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Conflicts of interest

There are no conflicts of interest.

   References Top

Mikhael H, Vadivelu N, Braveman F. Safety of spinal anesthesia in a patient with achondroplasia for cesarean section. Curr Drug Saf. 2011;6:130-1.  Back to cited text no. 1
İnan G, Yayla E, Taş Ü, Arık E, Günaydın Bs. Single Shot Spinal Anaesthesia for Caesarean Delivery of Two Achondroplasic Parturients. Turkish Journal of Anaesthesiology and Reanimation 2015:43.(4): 285-7.  Back to cited text no. 2
Samra T, Sharma S. Estimation of the dose of hyperbaric bupivacaine for spinal anaesthesia for emergency caesarean section in an achondroplastic dwarf. Indian J Anaesth 2010;54:481-2.  Back to cited text no. 3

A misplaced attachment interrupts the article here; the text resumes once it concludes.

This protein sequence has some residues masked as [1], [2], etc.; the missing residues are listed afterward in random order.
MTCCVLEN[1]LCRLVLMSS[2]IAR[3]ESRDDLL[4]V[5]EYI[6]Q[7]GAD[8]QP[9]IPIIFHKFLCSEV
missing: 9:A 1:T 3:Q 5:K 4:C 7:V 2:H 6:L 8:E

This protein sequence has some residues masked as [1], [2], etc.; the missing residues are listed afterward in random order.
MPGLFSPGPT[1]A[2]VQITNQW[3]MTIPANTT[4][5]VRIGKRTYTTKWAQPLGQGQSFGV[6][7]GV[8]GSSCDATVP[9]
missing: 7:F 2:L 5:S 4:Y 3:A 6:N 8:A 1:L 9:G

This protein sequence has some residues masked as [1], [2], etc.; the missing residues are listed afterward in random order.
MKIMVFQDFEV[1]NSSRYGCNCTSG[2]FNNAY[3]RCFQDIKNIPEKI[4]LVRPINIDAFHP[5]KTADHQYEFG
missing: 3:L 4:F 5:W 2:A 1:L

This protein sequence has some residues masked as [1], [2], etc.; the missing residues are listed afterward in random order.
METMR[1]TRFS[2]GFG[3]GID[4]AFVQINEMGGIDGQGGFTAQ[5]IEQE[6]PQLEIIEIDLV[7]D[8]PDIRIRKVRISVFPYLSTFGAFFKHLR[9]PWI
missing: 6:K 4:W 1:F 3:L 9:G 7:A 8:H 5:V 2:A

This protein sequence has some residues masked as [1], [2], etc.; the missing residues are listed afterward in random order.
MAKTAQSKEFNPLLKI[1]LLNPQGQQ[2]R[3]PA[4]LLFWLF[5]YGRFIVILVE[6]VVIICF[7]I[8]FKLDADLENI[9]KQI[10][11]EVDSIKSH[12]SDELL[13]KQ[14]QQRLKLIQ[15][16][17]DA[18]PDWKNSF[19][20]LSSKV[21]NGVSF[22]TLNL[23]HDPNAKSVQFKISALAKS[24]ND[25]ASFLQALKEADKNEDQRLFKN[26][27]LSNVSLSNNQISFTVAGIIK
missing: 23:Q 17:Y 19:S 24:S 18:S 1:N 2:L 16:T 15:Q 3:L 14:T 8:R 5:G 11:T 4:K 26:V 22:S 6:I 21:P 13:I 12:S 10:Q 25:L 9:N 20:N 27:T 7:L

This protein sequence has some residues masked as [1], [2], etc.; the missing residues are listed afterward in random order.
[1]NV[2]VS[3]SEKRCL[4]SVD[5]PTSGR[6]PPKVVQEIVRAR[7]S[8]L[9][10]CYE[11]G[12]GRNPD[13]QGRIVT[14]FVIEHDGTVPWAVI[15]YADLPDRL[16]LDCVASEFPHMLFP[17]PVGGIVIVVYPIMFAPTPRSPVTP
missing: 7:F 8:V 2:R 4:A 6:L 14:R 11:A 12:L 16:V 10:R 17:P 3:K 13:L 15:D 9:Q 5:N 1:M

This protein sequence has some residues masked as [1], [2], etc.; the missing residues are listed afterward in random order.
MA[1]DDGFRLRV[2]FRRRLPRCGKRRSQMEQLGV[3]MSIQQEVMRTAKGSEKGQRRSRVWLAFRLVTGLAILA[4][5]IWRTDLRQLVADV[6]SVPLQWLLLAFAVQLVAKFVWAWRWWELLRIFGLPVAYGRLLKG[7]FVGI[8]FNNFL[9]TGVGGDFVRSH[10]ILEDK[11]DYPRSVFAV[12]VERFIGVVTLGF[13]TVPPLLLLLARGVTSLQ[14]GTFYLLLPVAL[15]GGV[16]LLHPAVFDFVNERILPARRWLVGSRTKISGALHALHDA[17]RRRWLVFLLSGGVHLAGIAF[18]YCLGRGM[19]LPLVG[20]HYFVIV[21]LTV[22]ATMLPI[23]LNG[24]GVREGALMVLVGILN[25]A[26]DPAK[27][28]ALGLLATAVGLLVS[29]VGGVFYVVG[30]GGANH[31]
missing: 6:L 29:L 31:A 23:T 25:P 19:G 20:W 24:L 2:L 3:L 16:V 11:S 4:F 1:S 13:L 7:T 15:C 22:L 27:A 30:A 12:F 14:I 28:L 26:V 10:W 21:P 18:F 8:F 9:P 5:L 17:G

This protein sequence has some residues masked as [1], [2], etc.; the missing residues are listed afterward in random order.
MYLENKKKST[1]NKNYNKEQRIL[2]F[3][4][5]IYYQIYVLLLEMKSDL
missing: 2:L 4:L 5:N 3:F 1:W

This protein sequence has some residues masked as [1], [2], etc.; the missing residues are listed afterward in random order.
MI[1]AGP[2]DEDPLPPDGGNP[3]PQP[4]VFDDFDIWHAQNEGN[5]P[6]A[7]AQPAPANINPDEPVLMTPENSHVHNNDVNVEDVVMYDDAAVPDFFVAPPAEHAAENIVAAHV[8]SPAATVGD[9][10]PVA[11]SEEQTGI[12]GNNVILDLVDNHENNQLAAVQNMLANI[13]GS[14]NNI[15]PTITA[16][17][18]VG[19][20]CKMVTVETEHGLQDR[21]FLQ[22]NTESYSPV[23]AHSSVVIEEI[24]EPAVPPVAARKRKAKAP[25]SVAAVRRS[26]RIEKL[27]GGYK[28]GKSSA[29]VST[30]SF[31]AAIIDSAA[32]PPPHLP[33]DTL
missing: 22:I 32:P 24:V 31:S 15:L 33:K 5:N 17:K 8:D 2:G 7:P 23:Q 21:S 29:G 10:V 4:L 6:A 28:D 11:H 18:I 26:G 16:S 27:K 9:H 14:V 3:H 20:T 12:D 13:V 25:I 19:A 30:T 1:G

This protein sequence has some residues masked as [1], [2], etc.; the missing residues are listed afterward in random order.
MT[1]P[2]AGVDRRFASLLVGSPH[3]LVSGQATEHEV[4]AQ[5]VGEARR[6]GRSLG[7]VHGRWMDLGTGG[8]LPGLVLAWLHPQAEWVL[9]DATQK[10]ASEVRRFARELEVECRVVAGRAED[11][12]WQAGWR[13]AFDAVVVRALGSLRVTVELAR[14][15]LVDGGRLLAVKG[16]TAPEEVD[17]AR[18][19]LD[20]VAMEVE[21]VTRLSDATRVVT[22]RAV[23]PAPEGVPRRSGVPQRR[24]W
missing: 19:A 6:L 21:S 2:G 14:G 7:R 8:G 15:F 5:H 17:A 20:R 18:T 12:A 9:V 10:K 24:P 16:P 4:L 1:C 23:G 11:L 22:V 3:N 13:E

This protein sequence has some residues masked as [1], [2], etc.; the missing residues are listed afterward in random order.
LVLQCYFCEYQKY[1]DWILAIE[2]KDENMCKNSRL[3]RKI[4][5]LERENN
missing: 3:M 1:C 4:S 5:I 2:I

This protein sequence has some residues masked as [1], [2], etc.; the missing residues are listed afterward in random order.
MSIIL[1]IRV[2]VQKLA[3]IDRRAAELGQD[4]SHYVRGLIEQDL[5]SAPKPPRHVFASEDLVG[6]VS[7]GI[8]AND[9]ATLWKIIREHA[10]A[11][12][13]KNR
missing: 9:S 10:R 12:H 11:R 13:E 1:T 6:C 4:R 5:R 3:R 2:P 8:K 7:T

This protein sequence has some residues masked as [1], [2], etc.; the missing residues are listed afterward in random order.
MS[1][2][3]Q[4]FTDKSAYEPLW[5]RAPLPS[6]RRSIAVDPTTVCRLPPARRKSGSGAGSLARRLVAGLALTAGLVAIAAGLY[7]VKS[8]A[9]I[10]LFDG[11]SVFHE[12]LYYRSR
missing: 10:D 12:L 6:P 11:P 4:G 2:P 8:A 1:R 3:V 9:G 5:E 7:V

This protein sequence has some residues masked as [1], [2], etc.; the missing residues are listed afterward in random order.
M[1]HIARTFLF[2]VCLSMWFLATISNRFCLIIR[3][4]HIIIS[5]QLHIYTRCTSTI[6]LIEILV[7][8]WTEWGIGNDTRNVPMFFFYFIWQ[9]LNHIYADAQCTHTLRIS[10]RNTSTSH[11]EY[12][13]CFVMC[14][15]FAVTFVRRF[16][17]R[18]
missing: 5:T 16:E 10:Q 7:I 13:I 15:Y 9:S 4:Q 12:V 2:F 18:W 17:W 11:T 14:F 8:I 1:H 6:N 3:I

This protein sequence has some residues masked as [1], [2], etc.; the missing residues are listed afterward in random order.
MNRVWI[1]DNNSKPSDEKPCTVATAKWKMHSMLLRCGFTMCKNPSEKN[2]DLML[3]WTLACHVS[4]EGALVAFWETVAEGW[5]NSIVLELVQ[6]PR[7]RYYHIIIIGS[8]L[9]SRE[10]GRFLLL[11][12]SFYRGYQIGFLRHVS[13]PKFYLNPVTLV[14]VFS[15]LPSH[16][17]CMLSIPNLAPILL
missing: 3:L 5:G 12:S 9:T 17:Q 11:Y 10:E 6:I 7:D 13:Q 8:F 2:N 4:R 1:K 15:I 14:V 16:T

[PUBMED]  Medknow Journal  
Mace HS, Paech MJ, McDonnell NJ. Obesity and obstetric anaesthesia. Anaesth Intensive Care. 2011;39(4):559-70.  Back to cited text no. 4
Li X, Duan H, Zuo M. Case report: Anesthesia management for emergency cesarean section in a patient with dwarfism. BMC Anesthesiology. 2015;15:59.  Back to cited text no. 5